Imaging of the rock in the Warburton Basin revealed deformation consistent with a huge impact
in Australia have discovered what they say is the largest asteroid impact area ever found.

 Excerpt from bbc.com


The 400-kilometre (250-mile) wide area is buried deep in the earth’s crust and consists of two separate impact scars.
The team behind the discovery, from the Australian National University (ANU), said the asteroid broke into two before it hit, with each fragment more than 10km across.

The impact is thought to have occurred at least 300 million years ago.

View of Australia from space

The surface crater has long since disappeared from central Australia’s Warburton Basin but geophysical modelling below the surface found of two massive impacts, said Dr Andrew Glikson, who led the ANU team.

“It would have been curtains for many on the planet at the time,” said Dr Glikson.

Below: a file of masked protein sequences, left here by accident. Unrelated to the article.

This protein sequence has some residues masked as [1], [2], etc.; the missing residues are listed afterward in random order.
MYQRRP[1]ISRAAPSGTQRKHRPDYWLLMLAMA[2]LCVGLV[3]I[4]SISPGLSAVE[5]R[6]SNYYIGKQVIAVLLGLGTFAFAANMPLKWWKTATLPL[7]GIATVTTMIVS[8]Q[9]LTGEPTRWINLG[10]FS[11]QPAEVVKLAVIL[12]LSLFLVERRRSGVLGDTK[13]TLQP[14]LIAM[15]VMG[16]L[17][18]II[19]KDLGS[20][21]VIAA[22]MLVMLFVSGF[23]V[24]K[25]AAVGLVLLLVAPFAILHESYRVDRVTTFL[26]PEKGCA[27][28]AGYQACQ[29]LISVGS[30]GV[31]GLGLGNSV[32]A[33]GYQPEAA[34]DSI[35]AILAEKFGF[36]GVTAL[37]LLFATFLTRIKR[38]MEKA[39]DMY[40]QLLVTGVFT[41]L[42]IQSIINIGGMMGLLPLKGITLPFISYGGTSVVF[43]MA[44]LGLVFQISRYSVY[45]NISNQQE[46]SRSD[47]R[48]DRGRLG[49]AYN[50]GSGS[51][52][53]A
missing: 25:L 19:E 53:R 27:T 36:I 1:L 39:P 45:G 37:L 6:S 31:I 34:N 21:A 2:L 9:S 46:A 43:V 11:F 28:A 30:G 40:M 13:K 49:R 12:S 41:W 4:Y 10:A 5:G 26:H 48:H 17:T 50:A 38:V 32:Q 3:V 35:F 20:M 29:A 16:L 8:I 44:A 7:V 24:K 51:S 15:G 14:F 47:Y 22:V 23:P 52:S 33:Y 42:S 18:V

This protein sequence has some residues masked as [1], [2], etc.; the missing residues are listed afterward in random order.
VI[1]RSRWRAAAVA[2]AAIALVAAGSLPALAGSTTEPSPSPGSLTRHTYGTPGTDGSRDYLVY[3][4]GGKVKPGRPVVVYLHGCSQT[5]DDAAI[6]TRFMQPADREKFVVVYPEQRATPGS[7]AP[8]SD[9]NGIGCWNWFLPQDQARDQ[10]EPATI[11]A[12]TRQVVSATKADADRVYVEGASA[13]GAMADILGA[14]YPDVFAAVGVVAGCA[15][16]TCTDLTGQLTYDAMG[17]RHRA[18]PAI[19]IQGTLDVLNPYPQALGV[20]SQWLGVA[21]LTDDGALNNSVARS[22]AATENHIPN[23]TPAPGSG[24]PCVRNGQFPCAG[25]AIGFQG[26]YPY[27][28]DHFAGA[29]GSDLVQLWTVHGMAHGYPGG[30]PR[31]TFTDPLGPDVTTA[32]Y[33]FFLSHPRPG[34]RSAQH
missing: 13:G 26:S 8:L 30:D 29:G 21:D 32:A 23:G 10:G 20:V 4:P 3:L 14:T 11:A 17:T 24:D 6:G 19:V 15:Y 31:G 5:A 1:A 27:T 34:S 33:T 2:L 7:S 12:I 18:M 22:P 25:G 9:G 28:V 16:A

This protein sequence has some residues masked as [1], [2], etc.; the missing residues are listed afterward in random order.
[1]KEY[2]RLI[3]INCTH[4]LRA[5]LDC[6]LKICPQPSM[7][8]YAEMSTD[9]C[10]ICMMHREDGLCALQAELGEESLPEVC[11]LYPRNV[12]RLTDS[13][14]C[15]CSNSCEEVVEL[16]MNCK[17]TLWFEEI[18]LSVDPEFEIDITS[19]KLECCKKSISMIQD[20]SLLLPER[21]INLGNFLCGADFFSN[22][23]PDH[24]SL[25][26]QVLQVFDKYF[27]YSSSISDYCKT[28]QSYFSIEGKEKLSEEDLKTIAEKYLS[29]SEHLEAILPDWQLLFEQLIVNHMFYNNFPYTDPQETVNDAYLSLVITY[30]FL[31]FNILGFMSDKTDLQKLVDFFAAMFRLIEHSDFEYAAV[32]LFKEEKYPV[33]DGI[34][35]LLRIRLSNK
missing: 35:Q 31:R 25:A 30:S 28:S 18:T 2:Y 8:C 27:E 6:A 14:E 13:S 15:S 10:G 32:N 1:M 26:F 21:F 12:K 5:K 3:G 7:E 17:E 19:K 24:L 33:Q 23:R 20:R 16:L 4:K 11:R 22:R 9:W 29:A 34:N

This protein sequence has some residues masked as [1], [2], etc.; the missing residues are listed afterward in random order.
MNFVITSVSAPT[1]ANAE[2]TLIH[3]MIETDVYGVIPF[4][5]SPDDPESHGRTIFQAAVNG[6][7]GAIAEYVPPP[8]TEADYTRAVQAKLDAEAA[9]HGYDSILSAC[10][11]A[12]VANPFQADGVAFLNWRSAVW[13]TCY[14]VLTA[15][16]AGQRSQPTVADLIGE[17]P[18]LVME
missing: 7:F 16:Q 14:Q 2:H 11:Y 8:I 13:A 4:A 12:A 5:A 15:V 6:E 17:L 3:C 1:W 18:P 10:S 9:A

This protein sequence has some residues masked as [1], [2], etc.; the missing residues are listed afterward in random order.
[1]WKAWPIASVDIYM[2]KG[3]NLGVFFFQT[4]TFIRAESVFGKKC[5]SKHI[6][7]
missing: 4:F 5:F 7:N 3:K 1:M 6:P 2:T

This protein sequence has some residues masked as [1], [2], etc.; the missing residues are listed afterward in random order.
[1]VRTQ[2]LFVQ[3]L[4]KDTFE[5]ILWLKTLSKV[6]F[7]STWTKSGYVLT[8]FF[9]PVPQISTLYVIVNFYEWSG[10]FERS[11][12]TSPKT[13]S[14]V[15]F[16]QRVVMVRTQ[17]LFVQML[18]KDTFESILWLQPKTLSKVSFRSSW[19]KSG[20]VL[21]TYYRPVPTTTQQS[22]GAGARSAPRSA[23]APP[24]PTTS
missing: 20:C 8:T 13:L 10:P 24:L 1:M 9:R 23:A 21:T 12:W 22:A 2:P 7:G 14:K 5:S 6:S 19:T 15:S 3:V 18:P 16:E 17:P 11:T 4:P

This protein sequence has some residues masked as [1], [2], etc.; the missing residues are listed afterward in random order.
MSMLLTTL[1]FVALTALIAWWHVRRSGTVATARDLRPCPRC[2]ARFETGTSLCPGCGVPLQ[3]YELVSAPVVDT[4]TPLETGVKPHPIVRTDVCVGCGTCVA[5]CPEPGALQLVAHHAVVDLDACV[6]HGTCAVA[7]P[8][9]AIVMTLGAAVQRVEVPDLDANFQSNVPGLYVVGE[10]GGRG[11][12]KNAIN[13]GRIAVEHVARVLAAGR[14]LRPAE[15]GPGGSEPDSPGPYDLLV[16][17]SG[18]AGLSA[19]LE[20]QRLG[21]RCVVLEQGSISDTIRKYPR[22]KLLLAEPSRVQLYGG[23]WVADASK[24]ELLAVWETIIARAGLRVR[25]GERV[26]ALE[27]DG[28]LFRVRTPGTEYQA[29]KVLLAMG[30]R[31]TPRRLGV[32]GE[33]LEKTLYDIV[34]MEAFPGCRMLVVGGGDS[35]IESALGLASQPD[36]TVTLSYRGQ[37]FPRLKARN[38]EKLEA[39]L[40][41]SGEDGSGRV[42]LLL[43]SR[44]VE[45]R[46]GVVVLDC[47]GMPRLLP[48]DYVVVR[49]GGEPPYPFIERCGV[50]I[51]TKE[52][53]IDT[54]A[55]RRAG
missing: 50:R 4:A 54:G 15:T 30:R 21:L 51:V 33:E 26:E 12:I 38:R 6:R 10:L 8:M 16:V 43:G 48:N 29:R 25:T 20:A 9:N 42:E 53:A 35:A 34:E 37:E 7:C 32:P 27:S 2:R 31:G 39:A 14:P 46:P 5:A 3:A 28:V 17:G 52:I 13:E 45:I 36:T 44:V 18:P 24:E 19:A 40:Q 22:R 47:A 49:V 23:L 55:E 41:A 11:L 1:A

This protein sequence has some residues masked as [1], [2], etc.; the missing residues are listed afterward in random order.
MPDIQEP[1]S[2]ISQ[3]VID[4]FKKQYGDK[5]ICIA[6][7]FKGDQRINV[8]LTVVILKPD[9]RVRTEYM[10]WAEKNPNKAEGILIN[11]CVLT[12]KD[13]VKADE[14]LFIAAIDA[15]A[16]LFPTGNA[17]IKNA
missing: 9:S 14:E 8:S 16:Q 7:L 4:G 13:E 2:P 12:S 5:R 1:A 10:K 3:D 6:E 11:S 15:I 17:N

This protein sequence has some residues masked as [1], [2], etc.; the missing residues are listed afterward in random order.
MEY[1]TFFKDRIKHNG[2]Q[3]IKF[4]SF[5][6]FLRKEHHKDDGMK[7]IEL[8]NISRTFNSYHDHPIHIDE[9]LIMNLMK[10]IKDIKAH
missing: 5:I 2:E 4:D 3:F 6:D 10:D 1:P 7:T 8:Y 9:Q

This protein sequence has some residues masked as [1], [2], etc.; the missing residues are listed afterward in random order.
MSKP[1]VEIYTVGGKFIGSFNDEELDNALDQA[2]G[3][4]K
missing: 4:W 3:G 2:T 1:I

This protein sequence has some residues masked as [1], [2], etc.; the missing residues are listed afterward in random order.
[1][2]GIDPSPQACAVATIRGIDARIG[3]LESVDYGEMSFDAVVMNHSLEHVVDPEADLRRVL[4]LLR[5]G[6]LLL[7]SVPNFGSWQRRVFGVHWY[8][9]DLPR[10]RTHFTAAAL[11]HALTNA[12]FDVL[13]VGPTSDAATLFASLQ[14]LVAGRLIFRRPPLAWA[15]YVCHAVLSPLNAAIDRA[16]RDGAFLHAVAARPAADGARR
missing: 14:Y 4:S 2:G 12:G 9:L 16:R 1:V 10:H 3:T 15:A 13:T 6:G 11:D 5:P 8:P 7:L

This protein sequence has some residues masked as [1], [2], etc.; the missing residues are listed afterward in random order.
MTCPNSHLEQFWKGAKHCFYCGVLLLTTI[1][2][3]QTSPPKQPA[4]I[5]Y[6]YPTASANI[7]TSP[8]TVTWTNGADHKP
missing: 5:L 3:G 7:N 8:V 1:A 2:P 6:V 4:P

Image of an asteroid in space

But the team, which published its findings in the journal Tectonophysics, has not been able to connect the impact to any known extinction.

“It’s a mystery – ’t find an extinction event that matches these collisions,” said Dr Glikson. “I have a suspicion the impact could be older than 300 million years.”

Dr Andrew Glikson examines a sample of suevite - a rock with partially melted material formed during an impact.

Dr Andrew Glikson examines a sample of suevite – a rock with partially melted formed during an impact

The rocks around the impact zone are roughly 300 to 600 million years old, but a layer of ash that would have been thrown up by the impact has not been detected as sediment in rock layers from the same .

The large meteorite believed to have killed the dinosaurs 66 million years ago corresponds to a layer of sediment in rocks around the .

“Large impacts like these may have had a far more significant in the Earth’s evolution than previously thought,” Dr Glikson said.
The apparent impact zone in the Warburton Basin was discovered by accident while scientists were drilling 2km under the Earth’s surface for a geothermal research project.

The dig returned traces of rock that had been turned to glass by extreme temperature and pressure, consistent with a massive impact.